Skip to content

Tim Bonner: Government seeks balance in solar farm debate

I know from my inbox exactly how concerned people across the countryside are about solar farms. Most people are reasonable and understand that we must all play a part in the transition to renewable energy, but there is a very strong feeling that the countryside is being asked to carry most of the burden for solar and other renewable generation. There is also concern that there seems to be little consideration of the impact of taking agricultural land out of production, and frustration about the clustering of solar farms around substations.


Subsidies and developer incentives have created a situation where the conversion of agricultural land to solar can be lucrative, but there are wider social and economic implications beyond the ability of single farms to generate revenue. Apart from the visual and landscape issues, some tenant farmers have been threatened with eviction and solar development is also increasing land values in some areas. These trends risk making it harder for new entrants to join the sector, threatening both the agricultural skill base and the sustainability of some communities.


Our position is that the burden of this transition must be shared across society and that it is neither efficient nor sustainable to build solar farms almost solely on agricultural land whilst solar panels are largely absent from existing and new industrial units and domestic housing.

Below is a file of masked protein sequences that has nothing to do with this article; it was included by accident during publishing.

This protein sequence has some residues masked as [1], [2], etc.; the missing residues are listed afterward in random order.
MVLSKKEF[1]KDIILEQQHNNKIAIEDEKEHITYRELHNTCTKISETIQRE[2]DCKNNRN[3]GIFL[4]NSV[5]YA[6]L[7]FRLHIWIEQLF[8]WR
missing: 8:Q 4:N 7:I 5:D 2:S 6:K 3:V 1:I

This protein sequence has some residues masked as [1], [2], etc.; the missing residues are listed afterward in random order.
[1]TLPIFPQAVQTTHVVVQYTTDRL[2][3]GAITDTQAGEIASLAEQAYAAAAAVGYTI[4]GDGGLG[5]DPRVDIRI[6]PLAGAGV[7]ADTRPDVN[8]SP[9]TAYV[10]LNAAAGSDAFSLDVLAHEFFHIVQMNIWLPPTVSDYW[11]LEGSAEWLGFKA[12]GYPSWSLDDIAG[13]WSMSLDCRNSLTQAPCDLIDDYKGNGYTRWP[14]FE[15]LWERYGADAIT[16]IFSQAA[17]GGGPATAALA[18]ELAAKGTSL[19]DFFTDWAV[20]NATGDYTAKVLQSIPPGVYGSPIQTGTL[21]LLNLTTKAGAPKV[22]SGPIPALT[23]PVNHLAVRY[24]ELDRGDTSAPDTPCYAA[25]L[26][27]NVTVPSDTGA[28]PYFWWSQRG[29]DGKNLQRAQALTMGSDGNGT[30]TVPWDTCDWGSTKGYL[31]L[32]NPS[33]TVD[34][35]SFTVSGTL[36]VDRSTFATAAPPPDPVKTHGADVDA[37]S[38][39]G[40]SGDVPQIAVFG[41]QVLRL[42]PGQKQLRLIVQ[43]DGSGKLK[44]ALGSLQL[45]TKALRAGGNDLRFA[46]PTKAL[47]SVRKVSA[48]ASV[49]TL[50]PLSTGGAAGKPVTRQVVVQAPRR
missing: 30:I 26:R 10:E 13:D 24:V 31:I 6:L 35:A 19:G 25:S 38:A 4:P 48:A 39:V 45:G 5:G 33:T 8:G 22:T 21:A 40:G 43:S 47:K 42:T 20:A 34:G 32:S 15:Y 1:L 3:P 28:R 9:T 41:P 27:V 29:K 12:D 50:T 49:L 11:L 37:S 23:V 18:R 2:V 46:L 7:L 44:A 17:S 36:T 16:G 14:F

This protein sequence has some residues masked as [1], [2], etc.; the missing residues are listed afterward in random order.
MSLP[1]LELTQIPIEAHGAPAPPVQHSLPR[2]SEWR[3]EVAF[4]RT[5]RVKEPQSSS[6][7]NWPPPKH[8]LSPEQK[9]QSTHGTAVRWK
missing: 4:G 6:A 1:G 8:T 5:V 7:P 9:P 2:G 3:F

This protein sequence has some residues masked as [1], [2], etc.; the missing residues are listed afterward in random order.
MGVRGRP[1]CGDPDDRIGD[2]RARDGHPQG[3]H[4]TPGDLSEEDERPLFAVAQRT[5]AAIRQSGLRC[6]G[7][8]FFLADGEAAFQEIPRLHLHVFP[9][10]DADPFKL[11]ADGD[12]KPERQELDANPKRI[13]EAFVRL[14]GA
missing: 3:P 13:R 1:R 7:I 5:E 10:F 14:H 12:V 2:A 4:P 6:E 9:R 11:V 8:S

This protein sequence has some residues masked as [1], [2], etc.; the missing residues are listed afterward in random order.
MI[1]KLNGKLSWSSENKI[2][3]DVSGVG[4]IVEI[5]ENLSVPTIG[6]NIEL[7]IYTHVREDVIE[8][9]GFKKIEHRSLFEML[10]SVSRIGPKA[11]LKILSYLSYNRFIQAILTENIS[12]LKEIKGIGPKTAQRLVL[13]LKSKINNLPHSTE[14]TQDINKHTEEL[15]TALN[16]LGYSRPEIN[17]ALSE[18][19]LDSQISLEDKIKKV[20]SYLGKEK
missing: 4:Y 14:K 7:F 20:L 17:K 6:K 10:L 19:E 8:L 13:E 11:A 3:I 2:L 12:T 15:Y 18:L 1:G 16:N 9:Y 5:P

We were, therefore, pleased to see that a written ministerial statement was laid before parliament yesterday (15 May) making clear that solar farms on agricultural land should only be given the go-ahead when necessary. Councils will also be told to take into account whether other solar farms are nearby when considering an application for a new one, thereby reducing the cumulative impact of solar developments.


Claire Coutinho, the Energy Security Secretary, has said that she wants to see more solar on rooftops and, where that is not possible, for agricultural land to be protected and for the cumulative impact on local villages to be considered where they are facing a high number of solar farm applications. She says she wants to reach solar targets in a sensible way that delivers clean, cheaper energy, but does not compromise our food security.


That ambition chimes with the Alliance’s desire that energy infrastructure should be sited sensitively and that food production should remain the primary use of productive agricultural land. We welcome this statement as an important supplement to the recent revised planning framework. Like the government, we think there is much greater scope for encouraging solar panels to be placed on existing and new industrial and housing sites to help ensure rural areas are not asked to bear a disproportionate burden in the move to a net-zero energy system. 


We are, however, very aware that previous statements by the government have not led to action. For instance, the new planning framework unveiled six months ago - which was meant to deal with this issue - had not resolved the problems. This ministerial statement needs to generate real change, not just column inches and sound bites.


As all political parties know, the transition to renewable energy cannot happen without continued public support. The approach all political parties take to solar and other renewable energy generation will be crucial election issues in many constituencies. 

Become a member

Join the Countryside Alliance

We are the most effective campaigning organisation in the countryside.

  • life Protect our way of life
  • news Access our latest news
  • insurance Benefit from insurance cover
  • magazine Receive our magazine